Blog: Leonie BarrieFast fashion: good or bad?

Leonie Barrie | 25 January 2010

The fast fashion sourcing model hit the headlines on both sides of the Atlantic last week.

On the one hand, US researchers found that firms who combine trendy product designs with short production and distribution lead times often achieve higher profit margins than those who follow more traditional outsourcing models.

On the other though, a parliamentary report in the UK wants the government to tackle the so-called ‘Primark’ effect, which has seen cheap, throwaway fashions clogging up landfill sites across the country. MPs are calling for retailers and manufacturers to use greener textiles in their garments arguing that cheap clothing is often made from man-made materials that cannot easily be recycled.

One of the biggest proponents of fast fashion is Primark, which has been the focus of persistent criticism of worker welfare in its supply chain. But the value clothing retailer has taken steps to silence its critics by tightening up its ethical trading policies over the past year. And progress on its ethical trade action plan has just been praised by the Ethical Trading Initiative.

The biggest problem facing US accessories specialist Coach, meanwhile, is tapping into new growth opportunities – particularly in China, where current performance is outstripping even the company's own strong expectations.

Its overseas ambitions have helped soften concerns from investors closer to home. For even though the business posted an 11% rise in second quarter profit to US$241m as it returned to comps growth in North America, analysts are concerned by falling wholesale shipments and the fact the firm is still scaling back its inventories.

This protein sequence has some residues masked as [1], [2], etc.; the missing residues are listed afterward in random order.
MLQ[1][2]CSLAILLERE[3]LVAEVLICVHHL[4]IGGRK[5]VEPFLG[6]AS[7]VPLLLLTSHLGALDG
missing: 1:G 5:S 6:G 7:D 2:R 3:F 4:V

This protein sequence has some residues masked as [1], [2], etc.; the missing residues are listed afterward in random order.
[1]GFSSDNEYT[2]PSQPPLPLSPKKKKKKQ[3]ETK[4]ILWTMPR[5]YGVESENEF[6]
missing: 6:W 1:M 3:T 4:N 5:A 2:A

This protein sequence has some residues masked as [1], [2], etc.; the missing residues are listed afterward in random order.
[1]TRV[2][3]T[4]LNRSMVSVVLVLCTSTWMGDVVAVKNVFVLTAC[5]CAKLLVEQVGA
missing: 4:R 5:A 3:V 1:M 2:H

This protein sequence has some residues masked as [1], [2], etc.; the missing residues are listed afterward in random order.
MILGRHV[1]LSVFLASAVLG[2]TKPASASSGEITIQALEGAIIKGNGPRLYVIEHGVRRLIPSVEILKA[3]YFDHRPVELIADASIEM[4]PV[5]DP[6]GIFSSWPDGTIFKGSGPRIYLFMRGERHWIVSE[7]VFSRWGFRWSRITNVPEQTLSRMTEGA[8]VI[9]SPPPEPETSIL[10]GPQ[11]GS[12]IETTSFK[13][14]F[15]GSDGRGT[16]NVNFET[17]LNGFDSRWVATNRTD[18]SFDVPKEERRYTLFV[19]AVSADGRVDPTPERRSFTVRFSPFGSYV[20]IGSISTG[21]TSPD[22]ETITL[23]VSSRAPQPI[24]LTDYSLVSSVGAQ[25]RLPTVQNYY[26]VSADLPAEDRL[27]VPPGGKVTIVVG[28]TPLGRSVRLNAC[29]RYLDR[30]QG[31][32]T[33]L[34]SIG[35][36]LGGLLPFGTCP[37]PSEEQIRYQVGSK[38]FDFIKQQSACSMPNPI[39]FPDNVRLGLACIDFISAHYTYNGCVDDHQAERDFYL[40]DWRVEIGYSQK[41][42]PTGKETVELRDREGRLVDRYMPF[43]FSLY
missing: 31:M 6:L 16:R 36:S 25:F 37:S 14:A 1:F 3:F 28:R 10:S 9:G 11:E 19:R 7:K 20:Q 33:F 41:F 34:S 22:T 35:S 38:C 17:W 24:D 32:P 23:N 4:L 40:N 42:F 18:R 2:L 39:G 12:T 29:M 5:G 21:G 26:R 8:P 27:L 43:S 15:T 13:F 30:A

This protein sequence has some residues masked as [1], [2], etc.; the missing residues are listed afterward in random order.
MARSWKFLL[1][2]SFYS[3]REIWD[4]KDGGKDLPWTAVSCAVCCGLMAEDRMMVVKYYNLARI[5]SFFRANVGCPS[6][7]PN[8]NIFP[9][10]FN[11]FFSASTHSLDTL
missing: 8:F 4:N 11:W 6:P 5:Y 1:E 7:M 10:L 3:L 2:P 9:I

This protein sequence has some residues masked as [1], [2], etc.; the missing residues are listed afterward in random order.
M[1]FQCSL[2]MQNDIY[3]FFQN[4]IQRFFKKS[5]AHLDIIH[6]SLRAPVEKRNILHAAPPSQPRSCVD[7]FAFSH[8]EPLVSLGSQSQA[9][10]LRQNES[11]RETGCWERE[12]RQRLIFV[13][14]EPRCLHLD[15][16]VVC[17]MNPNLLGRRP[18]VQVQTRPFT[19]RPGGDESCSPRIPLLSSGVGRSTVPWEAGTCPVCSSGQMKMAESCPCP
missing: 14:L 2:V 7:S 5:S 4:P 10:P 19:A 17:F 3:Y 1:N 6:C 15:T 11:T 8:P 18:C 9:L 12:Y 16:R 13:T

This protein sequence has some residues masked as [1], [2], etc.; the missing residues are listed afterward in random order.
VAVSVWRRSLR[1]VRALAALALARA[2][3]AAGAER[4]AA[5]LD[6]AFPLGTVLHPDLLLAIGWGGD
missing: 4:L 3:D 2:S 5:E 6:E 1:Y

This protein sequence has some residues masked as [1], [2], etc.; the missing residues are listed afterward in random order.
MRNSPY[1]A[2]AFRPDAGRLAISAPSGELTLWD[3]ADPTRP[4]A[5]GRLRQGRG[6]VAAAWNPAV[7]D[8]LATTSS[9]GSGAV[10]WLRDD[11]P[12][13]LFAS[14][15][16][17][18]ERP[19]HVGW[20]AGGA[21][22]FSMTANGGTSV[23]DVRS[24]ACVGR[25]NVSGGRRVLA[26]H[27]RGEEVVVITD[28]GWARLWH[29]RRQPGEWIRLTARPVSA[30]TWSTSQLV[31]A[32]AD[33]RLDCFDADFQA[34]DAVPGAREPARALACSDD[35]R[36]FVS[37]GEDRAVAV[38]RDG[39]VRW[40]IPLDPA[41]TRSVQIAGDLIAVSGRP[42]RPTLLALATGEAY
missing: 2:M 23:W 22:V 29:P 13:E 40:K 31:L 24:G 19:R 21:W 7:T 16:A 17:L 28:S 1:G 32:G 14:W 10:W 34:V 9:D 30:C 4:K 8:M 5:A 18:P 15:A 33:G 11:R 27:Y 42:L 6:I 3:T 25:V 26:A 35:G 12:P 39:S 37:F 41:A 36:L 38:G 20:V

Value retailer Target Corporation is also focusing on new strategies to generate growth over the next five to ten years. Store revamps, smaller outlets and international expansion are all set to come under the spotlight, with US$1bn being spent this year alone on 340 revamps across the US. The company is also developing a new, smaller store format aimed at densely populated urban markets. And it will expand outside the US, with its first international forays likely to feature Canada, Mexico or Latin America from about 2013 onwards.

And Liz Claiborne Inc is continuing its plans to counter declining sales by selling its retail chain in Canada to women's wear retailer Laura Canada, a privately held firm based in Montreal. The Canadian company says it intends to convert the 38 stores to its Laura or Melanie Lyne nameplates by October.

Liz Claiborne is paying the price for past strategies of aggressive expansion and acquisition, built on an unwieldy and high-cost sourcing and distribution model. And it recently admitted it could be another year before its eponymous brand returns to the black.


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